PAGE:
After blowout loss to end regular season, Maryland men try to regroup for Big Ten tournament

A year ago, Maryland went into the Big Ten men’s basketball tournament off an emotional win over Michigan State that the Terps earned on a 3-pointer at the buzzer by then-junior guard Melo Trimble. It helped quiet some of the questions about the team’s late season slide.

Trimble’s last big shot as a college player didn’t help turn around the Terps, who lost their opening game in the Big Ten tournament to Northwestern as well as their round-of-64 game in the NCAA tournament to Xavier.


Maryland (19-12, 8-10) now has to hope that its deflating 85-61 loss Saturday at home to No. 17 Michigan — the most lopsided defeat at home since Xfinity Center opened in 2002 — will have the opposite effect in this year’s Big Ten tournament.


The Terps, whose recent two-game winning streak had followed a stretch of seven defeats in 10 games, will be the No. 8 seed at New York’s Madison Square Garden, where they will face No. 9 seed Wisconsin (14-17, 7-11) on Thursday at noon.

Already upset and frustrated about Friday’s revelation that former Maryland player Diamond Stone was one of 25 college and high school players to have taken improper payments from an agent, Terps coach Mark Turgeon’s mood darkened considerably.

It was the worst home loss in Turgeon’s seven years at Maryland, and reminiscent of the blowout defeats at both then-No. 1 Michigan State (91-61) and at Ohio State (91-69) in January.

Turgeon made it clear to his team, and later in a postgame news conference, that he was more at fault than anyone else for his team’s embarrassing performance, especially in the first half, when the Terps were outscored by 30.

“I said [to the team], ‘I’m going to take all the blame today because we were terrible and obviously it starts with me,’ ” Turgeon said. “We’re going to take tomorrow off and come Monday, if I see any quit in anybody, I’m going to run the crap out of you.

“We’re going to work on us for two days, stay confident. It’s never as good as you think; it’s never as bad you think. It’s one game. These guys have competed. They’ve been through a lot; it just wasn’t our day. We’ll come back Monday and work and hopefully by noon on Thursday we’ll be ready to go.”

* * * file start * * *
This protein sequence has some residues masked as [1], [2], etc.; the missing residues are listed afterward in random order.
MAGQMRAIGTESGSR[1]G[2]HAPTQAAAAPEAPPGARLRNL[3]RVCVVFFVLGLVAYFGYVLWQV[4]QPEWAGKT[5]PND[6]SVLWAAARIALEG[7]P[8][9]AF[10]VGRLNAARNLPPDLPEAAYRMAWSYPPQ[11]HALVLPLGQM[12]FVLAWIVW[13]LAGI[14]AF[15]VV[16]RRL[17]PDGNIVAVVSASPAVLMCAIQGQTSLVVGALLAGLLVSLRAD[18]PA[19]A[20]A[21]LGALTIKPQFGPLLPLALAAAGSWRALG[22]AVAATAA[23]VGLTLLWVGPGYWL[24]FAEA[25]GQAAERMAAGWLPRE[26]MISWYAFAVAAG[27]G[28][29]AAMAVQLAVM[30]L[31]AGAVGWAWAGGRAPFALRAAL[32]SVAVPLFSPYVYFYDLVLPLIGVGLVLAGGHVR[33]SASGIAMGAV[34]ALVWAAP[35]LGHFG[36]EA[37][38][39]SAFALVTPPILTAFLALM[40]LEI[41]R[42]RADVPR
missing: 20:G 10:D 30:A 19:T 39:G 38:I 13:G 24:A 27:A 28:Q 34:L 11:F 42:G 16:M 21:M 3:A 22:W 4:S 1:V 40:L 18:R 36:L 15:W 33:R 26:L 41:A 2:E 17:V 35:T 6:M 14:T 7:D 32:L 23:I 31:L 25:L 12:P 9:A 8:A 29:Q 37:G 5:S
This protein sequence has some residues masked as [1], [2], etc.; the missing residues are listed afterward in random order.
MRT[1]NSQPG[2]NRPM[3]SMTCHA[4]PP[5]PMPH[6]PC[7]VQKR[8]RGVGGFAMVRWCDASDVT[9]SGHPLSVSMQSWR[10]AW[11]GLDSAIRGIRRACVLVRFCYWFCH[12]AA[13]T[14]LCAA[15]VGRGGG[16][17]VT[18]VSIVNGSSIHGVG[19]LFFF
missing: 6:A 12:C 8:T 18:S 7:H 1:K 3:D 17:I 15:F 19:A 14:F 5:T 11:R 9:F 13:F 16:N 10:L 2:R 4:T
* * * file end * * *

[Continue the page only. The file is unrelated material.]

A year ago in the Big Ten tournament, the Terps played what was essentially a home game at Verizon Center in Washington. Maryland came out flat, then recovered to take a 10-point lead early in the second half, only to lose after a 16-2 run by the Wildcats.

Although the Badgers do not appear to be headed to the NCAA tournament, as Northwestern was for the first time in school history last season, they are playing a lot better than they were when they lost to Maryland, 68-63, at Xfinity Center on Feb. 4.


It was the only meeting this season between the teams.

When Maryland beat Wisconsin, it was the fifth straight loss and eighth in nine games for the Badgers. Since then, Wisconsin has won four of six, including a 57-53 win over then-No. 6 Purdue in Madison.

Even in Sunday’s loss at home to No. 2 Michigan State, the Badgers showed the kind of grit and resolve that were missing Saturday for Maryland. Trailing by 10 in the first half, Wisconsin took the Spartans down to the final minute before losing 68-63.

Maryland’s loss to the Wolverines ends any discussion there had been that the Terps might still have a chance to get to the NCAA tournament without winning the Big Ten tournament as long as they reached the final in New York.

Given that Maryland hasn’t won even two in a row in nearly two months — while the Spartans, who clinched the Big Ten title Sunday, await the winner of Thursday’s game between the Terps and Badgers — it seems the only realistic postseason option is the National Invitation Tournament.

“This team is not going to just quit. I won’t going to allow it,” said sophomore guard Anthony Cowan Jr., who finished with 17 points and eight assists Saturday. “We’re just going to come back whenever we practice and just keep getting better.”


The game Thursday might have a different feel than when Maryland was coming off blowouts earlier in the Big Ten season.

In both instances — beating Iowa at home after the Michigan State game and then losing in the last seconds at Michigan after the Ohio State game — the Terps showed a lot more than they did against the Wolverines on Saturday.

Asked whether it will be tougher to put what happened on senior day in the past by the time Maryland reaches the Garden, sophomore guard Kevin Huerter said: “Not too much. ... We’ve got to find a way to put this behind us.”